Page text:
The Apgar score is used to describe the clinical condition of newborns. However, clinicians show low reliability when assigning Apgar scores to video recordings of actual neonatal resuscitations. Simulators provide a controlled environment for recreating and recording resuscitations. Clinicians assigned Apgar scores to such recordings to test the representativeness of simulator and recordings. Study design was guided by Brunswik’s probabilistic functionalism.
Judgment analysis methods were used to design 51 recordings of neonatal resuscitation scenarios, simulated with SimNewB (Laerdal, Stavanger, Norway). A step-by-step explanation of the design, preparation, and testing of the recordings is provided.
Recorded Apgar scores, calculated from the presentation of clinical signs, were compared against the designed scores. Working independently and without feedback, three experts assigned Apgar scores to confirm that the recordings could be interpreted as intended. Seventeen neonatal resuscitation clinicians scored the recordings in a separate experiment.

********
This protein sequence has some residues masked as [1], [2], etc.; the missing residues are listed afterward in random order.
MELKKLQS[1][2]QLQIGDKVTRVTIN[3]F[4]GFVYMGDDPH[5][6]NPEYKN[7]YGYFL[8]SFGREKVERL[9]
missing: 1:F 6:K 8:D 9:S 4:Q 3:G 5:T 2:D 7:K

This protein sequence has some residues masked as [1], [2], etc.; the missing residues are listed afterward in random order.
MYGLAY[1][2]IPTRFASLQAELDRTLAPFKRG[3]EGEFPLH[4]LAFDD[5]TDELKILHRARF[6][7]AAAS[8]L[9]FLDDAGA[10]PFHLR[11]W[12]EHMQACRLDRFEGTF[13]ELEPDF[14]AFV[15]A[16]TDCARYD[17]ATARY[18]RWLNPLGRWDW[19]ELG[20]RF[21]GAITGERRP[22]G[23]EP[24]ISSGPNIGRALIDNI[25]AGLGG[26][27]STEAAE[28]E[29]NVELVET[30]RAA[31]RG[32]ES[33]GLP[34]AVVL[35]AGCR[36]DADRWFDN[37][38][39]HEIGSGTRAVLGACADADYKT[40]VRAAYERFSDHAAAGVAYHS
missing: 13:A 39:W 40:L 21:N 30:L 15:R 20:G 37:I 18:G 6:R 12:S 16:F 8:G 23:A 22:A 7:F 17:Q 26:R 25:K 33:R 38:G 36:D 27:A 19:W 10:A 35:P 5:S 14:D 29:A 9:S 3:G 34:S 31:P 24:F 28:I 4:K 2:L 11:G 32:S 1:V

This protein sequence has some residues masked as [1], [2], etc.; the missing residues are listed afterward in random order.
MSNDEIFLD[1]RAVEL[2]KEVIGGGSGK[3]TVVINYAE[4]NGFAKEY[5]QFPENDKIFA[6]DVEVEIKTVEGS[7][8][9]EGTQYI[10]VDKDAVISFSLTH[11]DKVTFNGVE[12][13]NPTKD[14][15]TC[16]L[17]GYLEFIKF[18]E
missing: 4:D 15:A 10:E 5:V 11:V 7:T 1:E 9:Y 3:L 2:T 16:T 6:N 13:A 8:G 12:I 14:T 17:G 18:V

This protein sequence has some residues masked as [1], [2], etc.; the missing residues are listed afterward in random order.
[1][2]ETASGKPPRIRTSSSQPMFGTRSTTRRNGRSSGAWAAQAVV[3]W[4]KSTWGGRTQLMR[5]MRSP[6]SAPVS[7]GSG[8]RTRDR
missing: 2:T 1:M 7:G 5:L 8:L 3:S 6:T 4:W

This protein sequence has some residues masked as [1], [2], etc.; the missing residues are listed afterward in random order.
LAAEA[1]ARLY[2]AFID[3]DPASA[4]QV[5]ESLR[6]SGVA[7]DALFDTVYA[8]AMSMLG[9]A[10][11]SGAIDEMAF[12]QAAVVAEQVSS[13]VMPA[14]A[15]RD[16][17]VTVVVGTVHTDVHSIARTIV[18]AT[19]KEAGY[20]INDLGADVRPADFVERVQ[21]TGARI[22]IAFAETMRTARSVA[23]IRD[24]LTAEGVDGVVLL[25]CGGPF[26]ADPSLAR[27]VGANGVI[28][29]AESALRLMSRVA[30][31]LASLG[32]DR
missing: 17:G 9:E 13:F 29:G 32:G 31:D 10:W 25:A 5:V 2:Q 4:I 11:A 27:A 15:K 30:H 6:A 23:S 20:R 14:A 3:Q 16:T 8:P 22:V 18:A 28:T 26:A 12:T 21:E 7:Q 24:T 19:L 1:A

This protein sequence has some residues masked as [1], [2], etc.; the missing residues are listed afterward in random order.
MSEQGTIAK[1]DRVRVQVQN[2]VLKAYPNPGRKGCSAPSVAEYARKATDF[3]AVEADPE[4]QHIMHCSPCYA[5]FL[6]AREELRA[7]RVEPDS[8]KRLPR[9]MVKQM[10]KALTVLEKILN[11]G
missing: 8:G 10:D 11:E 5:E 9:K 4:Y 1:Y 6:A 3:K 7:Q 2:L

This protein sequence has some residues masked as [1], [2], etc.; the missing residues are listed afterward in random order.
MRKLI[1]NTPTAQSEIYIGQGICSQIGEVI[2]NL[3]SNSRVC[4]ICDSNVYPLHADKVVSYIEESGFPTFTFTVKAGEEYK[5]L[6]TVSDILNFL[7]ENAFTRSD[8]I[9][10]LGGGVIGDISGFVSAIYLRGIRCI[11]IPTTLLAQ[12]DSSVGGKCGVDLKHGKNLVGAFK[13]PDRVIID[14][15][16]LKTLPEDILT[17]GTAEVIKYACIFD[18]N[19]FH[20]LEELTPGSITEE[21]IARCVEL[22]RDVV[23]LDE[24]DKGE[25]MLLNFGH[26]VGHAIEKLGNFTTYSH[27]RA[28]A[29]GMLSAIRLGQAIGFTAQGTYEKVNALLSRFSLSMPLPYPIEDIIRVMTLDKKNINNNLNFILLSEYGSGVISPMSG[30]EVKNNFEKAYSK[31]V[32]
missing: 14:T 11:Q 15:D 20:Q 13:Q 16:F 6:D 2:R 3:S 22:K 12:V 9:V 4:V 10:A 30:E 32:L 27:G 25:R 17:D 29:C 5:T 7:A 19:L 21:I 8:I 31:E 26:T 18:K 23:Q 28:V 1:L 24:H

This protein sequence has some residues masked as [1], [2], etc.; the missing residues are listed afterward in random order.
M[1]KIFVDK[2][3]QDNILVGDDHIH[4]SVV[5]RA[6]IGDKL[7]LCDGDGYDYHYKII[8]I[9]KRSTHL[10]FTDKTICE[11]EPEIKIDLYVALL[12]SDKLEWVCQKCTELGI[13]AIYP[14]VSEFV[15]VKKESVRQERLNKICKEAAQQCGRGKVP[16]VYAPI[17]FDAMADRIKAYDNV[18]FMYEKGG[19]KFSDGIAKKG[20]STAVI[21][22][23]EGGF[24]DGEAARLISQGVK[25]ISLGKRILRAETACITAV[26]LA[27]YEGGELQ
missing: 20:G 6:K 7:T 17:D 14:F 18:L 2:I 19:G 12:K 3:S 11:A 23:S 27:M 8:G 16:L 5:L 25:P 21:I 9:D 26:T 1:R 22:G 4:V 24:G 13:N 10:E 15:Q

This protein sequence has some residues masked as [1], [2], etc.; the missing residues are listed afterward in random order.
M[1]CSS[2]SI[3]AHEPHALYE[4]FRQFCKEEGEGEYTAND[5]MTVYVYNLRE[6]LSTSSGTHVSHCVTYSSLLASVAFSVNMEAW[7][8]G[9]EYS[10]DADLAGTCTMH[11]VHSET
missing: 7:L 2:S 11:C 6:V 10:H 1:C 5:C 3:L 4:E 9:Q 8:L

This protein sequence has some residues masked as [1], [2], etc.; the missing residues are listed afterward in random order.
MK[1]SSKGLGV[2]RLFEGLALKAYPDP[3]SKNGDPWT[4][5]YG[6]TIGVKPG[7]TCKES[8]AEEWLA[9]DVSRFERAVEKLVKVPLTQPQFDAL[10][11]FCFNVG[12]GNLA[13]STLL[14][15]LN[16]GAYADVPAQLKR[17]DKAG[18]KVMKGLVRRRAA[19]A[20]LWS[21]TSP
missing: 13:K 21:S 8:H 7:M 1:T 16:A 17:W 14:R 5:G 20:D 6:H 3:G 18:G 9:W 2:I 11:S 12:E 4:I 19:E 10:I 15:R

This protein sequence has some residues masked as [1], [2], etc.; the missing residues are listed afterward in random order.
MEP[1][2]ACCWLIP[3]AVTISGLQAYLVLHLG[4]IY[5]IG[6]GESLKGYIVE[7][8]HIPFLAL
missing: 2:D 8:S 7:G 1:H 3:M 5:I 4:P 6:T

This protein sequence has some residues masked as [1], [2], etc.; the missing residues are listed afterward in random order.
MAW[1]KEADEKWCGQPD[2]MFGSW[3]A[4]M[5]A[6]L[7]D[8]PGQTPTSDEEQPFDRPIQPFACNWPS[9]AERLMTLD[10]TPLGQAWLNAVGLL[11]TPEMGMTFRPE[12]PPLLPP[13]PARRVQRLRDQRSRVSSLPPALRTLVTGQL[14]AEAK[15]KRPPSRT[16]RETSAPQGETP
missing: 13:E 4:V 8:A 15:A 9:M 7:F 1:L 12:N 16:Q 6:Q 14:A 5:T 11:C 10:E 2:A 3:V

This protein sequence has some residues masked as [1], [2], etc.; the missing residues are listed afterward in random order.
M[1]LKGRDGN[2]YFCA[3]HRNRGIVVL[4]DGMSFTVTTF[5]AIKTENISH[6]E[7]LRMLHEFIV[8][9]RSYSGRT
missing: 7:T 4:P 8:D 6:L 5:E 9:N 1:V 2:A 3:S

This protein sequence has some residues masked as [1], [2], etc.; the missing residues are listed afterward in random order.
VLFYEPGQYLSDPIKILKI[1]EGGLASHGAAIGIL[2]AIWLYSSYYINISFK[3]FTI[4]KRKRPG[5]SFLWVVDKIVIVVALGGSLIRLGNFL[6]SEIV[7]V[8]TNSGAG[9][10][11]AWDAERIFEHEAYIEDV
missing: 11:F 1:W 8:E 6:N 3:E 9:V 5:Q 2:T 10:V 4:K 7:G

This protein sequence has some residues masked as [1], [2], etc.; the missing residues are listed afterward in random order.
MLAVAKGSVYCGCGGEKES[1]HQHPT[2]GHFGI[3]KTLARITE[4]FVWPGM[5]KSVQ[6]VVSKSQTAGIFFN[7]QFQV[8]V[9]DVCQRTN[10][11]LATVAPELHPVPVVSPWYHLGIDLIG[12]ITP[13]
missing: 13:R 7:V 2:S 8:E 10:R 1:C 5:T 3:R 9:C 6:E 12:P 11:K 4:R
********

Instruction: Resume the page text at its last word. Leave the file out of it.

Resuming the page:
Correlations between Apgar scores assigned by the 20 viewers (experts plus clinicians) and recorded Apgar scores were high (0.78–0.91) and significant (P < 0.01). Fourteen of the 20 viewers scored the recordings without significant bias. Correlations between viewers’ scores and scores of individualized linear models calculated for each viewer were high (0.79–0.97) and significant (P < 0.01), indicating systematic judgments.
SimNewB provided a realistic presentation of clinical conditions that was preserved in the recordings. Clinicians could interpret clinical conditions systematically and accurately without feedback or detailed instructions. These methods are applicable to future research about accuracy of clinical assessments in actual and simulated environments.